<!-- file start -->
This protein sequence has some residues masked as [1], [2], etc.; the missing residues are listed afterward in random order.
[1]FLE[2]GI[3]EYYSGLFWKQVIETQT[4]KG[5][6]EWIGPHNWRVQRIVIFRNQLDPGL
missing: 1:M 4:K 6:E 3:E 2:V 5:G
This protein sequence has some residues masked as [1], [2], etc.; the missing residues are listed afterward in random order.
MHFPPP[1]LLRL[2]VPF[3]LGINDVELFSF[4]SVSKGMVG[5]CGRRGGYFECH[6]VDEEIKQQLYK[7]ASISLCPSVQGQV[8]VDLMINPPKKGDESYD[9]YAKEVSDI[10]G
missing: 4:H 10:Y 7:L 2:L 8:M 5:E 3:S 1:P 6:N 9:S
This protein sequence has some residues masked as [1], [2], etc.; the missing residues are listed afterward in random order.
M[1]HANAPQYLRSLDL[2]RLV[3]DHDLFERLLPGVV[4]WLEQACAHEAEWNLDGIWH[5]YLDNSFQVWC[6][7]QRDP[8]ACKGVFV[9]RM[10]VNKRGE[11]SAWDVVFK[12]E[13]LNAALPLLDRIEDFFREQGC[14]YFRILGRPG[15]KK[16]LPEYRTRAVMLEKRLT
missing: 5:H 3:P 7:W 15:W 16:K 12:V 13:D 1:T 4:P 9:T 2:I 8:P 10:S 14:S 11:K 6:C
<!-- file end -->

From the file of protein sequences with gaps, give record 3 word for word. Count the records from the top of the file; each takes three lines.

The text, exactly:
This protein sequence has some residues masked as [1], [2], etc.; the missing residues are listed afterward in random order.
M[1]HANAPQYLRSLDL[2]RLV[3]DHDLFERLLPGVV[4]WLEQACAHEAEWNLDGIWH[5]YLDNSFQVWC[6][7]QRDP[8]ACKGVFV[9]RM[10]VNKRGE[11]SAWDVVFK[12]E[13]LNAALPLLDRIEDFFREQGC[14]YFRILGRPG[15]KK[16]LPEYRTRAVMLEKRLT
missing: 5:H 3:P 7:W 15:W 16:K 12:V 13:D 1:T 4:P 9:T 2:I 8:P 10:S 14:S 11:K 6:C